Visual working memory in decision making by honey bees

Zhang, SW, Bock, F, Si, A, Tautz, J and Srinivasan, MV (2005) Visual working memory in decision making by honey bees. Proceedings of The National Academy of Sciences of The United States of America, 102 14: 5250-5255. doi:10.1073/pnas.0501440102

Author Zhang, SW
Bock, F
Si, A
Tautz, J
Srinivasan, MV
Title Visual working memory in decision making by honey bees
Journal name Proceedings of The National Academy of Sciences of The United States of America   Check publisher's open access policy
ISSN 0027-8424
Publication date 2005
Sub-type Article (original research)
DOI 10.1073/pnas.0501440102
Open Access Status Not Open Access
Volume 102
Issue 14
Start page 5250
End page 5255
Total pages 6
Place of publication Washington
Publisher Natl Acad Sciences
Language eng
Subject 170201 Computer Perception, Memory and Attention
170205 Neurocognitive Patterns and Neural Networks
Abstract The robustness and plasticity of working memory were investigated in honey bees by using a delayed matching-to-sample (DMTS) paradigm. The findings are summarized as follows: first, performance in the DMTS task decreases as the duration between the presentation of the sample stimulus and the presentation of the comparison stimuli is increased. This decrease is well approximated by an exponential decay function. Performance is significantly better than random-choice level even at delays as long as 5 sec and is reduced to random-choice levels at an average delay time of 8.68 0.06 sec. Second, when the DMTS task involves two samples (one relevant, the other irrelevant), bees can be trained to learn to use the relevant sample to perform the task if (i) the relevant sample is always at a fixed position, or (h) the relevant sample always has the same place in the sequence of presentation (always first or always second). Bees that have learned to use the relevant sample and to ignore the irrelevant sample can generalize this learning, and apply it to novel sets of sample and comparison stimuli that they have never previously encountered. The findings point to a remarkably robust, and yet plastic, working memory in the honey bee.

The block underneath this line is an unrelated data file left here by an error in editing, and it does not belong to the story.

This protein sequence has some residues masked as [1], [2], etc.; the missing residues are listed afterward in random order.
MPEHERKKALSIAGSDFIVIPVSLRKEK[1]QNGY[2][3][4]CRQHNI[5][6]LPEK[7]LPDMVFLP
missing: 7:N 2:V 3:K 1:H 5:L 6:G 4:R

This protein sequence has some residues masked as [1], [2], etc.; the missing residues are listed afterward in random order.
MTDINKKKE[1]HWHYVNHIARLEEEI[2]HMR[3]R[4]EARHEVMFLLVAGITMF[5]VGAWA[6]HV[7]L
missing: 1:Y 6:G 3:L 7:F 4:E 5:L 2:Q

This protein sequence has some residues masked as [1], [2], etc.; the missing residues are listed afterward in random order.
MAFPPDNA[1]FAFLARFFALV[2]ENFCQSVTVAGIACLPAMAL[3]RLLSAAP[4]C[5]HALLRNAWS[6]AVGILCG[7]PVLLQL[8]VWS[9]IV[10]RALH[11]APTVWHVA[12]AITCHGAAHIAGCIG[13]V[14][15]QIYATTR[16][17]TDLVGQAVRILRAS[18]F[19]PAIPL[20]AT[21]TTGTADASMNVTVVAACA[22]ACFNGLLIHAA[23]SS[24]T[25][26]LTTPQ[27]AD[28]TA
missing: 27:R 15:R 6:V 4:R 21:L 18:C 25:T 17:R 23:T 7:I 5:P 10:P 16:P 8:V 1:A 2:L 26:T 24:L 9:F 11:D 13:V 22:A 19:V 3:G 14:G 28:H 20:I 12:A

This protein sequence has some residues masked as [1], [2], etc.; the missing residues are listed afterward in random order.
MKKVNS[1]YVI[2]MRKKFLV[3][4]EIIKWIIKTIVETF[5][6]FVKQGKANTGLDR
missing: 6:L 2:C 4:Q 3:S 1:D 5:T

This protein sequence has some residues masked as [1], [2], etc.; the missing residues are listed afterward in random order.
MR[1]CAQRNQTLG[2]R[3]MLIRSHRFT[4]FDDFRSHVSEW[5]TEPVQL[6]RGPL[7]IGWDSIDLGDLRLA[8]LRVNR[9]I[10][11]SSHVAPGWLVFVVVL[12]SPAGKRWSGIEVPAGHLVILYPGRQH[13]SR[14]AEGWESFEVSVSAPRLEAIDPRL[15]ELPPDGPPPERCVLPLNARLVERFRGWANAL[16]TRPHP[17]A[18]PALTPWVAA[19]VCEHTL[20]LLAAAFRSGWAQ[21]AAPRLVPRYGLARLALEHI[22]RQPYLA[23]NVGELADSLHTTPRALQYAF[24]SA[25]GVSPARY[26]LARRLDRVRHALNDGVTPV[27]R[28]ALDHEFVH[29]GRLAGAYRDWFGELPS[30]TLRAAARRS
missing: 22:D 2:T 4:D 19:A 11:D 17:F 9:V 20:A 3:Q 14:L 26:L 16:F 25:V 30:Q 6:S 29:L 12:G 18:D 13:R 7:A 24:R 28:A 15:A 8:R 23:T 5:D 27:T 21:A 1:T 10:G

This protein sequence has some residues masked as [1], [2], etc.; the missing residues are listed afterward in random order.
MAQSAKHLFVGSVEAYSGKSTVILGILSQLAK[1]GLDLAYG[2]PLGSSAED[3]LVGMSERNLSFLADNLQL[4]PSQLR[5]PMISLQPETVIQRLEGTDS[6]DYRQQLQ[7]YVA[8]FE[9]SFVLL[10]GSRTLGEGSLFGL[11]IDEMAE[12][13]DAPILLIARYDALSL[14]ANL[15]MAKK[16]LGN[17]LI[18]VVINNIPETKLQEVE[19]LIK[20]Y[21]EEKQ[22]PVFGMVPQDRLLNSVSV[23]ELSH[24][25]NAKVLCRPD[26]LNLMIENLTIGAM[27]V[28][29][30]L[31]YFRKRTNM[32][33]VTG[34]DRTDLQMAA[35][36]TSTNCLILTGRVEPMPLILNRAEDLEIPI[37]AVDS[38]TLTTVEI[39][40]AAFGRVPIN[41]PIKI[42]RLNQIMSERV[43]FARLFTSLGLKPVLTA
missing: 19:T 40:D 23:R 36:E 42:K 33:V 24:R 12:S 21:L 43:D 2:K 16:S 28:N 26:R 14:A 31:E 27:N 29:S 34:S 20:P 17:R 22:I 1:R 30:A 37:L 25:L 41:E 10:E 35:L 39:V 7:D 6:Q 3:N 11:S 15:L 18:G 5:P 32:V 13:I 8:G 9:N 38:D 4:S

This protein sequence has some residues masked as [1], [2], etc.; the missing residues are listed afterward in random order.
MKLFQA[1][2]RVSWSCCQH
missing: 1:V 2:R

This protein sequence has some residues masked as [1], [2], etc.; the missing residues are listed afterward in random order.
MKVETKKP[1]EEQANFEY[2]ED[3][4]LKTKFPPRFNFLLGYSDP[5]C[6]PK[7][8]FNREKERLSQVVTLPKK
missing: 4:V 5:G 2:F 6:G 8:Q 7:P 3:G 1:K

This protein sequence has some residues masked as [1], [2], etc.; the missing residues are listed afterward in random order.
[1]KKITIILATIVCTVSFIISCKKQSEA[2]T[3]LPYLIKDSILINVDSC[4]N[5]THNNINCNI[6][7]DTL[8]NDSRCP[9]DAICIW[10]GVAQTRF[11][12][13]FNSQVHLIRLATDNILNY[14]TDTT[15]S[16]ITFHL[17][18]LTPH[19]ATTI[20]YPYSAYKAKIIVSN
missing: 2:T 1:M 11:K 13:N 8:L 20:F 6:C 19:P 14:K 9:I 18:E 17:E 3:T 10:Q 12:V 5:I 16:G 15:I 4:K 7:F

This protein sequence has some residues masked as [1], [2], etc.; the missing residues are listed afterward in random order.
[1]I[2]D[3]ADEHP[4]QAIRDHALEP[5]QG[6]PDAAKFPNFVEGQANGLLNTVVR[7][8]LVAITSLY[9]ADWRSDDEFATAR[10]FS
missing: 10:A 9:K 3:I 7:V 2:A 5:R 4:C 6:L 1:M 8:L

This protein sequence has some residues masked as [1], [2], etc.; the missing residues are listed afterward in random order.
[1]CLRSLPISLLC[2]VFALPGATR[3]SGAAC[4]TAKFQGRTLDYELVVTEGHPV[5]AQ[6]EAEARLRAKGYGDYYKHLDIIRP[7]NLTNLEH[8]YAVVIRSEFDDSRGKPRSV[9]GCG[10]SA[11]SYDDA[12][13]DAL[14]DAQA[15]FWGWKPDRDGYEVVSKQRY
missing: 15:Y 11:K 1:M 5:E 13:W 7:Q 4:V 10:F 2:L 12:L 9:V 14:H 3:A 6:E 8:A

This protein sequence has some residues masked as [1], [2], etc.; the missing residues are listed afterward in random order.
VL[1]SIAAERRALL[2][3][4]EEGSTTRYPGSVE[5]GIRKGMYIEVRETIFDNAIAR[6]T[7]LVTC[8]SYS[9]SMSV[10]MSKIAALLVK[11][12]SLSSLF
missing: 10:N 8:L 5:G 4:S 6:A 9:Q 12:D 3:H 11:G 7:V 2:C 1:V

Keyword Multidisciplinary Sciences
honey bee learning
Q-Index Code C1
Additional Notes This paper was selected by the Faculty of 1000

Document type: Journal Article
Sub-type: Article (original research)
Collections: Excellence in Research Australia (ERA) - Collection
Queensland Brain Institute Publications
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Created: Fri, 25 Jan 2008, 16:31:11 EST